Hello everyone! Welcome to another Meet The Author Moment! Today we’re featuring Zara Stoneley. Read on to learn more about Zara.
[ZS]: Full length books, like the Tippermere series I’m writing at the moment, take me around 4 months. I did manage to complete one book in around 6 weeks, but my stories seem to have a lot more pages in them these days!
[AC]: Do you ever get writer’s block?
[ZS]: I certainly get to a stage in (nearly) every story I write where the words don’t flow as easily – sticky middles are not nice! If writing is a hobby then that’s fine, but if it’s your job, your career, on the line then you can’t afford to just stop working when you have deadlines to meet. That’s why I try and think of it as a sticky patch rather than an insurmountable block.
[AC]: Any tips on how to get through the dreaded writer’s block?
[ZS]: Keep working is my main tip! A writer has to be a tough boss, once you stop writing and get out of the habit it can get progressively harder each day to get back into it. Writing is a job and you really can’t just lay down tools when the going gets tough.
If a particular aspect of a story is causing problems I’d advise you to skip it and move on to the next chapter, or even further on. My manuscripts are littered with comments in red saying things like ‘come back to this later’, or ‘what happens next?’ (and even more cryptic comments that make no sense to me at all when I revisit them!).
If the problem is bigger then going back to your plan can help – examining the goals, motivations and conflicts of the story as a whole, or of the main character can really focus your mind. If I do this I often get a ‘eureka moment’ when I realise where things have gone wrong, and even a simple tweak can set the ball rolling again. Understanding your characters really is the key factor to being able develop a story.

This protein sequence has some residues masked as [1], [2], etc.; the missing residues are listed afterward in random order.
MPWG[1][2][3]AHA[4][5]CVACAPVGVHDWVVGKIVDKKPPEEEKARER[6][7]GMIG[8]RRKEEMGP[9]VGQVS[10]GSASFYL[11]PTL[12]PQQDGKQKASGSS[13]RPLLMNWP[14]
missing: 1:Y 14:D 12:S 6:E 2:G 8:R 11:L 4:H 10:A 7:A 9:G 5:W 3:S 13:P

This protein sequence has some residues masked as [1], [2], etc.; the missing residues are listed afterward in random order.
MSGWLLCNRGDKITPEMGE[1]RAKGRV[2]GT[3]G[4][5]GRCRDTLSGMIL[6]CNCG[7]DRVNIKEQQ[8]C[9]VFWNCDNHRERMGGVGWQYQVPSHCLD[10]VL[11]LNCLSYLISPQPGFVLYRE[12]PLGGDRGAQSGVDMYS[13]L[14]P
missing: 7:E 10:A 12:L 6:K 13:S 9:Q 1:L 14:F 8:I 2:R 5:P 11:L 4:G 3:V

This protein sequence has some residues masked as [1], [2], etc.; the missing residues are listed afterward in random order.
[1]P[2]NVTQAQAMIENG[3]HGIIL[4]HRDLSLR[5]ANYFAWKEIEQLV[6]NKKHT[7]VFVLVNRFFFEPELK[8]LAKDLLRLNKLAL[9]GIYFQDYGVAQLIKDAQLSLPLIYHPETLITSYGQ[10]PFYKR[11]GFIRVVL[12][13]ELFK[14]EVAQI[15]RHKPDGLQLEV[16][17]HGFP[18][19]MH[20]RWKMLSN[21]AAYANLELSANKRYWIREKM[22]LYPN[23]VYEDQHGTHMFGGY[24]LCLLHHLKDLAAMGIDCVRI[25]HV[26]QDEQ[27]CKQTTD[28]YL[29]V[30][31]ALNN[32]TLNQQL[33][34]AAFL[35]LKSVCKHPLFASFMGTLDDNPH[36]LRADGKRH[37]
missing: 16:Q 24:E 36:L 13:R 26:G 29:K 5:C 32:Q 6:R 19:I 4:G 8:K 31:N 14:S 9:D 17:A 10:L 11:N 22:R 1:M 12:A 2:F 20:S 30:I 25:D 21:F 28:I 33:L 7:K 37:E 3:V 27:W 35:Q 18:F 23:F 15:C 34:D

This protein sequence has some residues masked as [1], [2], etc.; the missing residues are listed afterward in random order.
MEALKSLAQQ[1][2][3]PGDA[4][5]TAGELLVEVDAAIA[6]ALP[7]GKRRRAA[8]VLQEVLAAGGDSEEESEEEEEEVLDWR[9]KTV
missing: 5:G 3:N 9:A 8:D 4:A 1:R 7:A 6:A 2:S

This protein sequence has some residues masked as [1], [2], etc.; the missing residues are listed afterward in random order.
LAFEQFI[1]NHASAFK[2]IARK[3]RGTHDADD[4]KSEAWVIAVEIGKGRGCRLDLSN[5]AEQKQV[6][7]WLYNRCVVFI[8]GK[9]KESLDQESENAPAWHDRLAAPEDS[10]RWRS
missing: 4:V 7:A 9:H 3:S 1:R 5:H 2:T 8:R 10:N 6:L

If all else fails then a change of scene (for you, not the characters) can help – whether it’s a long walk, a gym session or housework it’s surprising what can kick start the little grey cells. Food for a writer (apart from chocolate!) is observing what’s around us, listening, watching, reading; inspiration springs from the most unlikely sources.
[AC]: What are your thoughts on writing a book series.
[ZS]: I’ve written two series now, but I really believe you should only write linked books when the story demands it. There is nothing worse, to my mind, than turning what is essentially one good stand-alone book into a series purely as a marketing ploy.
I am currently part way through my ‘Tippermere’ series (the first being ‘Stable Mates’, the second ‘Country Affairs’, the third due out next Spring – and with a free bonus Christmas novella ‘A Very Country Christmas’, out now). By the time I’d planned the first book it was obvious that the story I wanted to develop was far too big to cover in one novel. The feedback from readers has been amazing, with people really wanting to know what happens next in the lives of the characters – and many getting to know the fictional setting of Tippermere so well they’ve been asking where it is so they can visit (I can understand what they mean – I don’t ever want to leave Tippermere)!
From a writing point of view a series involves a lot more planning, with continuity and timelines needing close attention, but it is well worth the effort. And sometimes the whole story just has to be told!
[AC]: Who is your favorite author and why?
[ZS]: It’s impossible for me to single out just one author. I’ve always read a wide variety of authors spanning different genres and it really does depend what mood I’m in to what I reach for. The wonderful thing about books is that there’s one out there to suit every occasion and stage of your life.
What To Read Next…
Looking for another new author?
Click HERE to learn more about Linn B. Halton!
Welcome to another Meet The Author Moment! Let’s catch up with Sheryl Browne!
[SB]: Shy! Really. I came from a large family and didn’t feel I really excelled at anything. It took a while for the teachers to prise me out of my shell, encouraging me to take part in team sport. Amazingly, I discovered I could catch and hit a mean Rounders ball and I was pretty good at getting the ball through the net in Netball too. As for academic work, I was definitely always the arty sort. I tended to draw in private though, until one of my teachers found my stash of drawings. Suddenly, I was really good at something and was promoted to class artist. That was a huge day for a seven year old, who came to school in hand-me-downs.
[AC]: Were you good at English?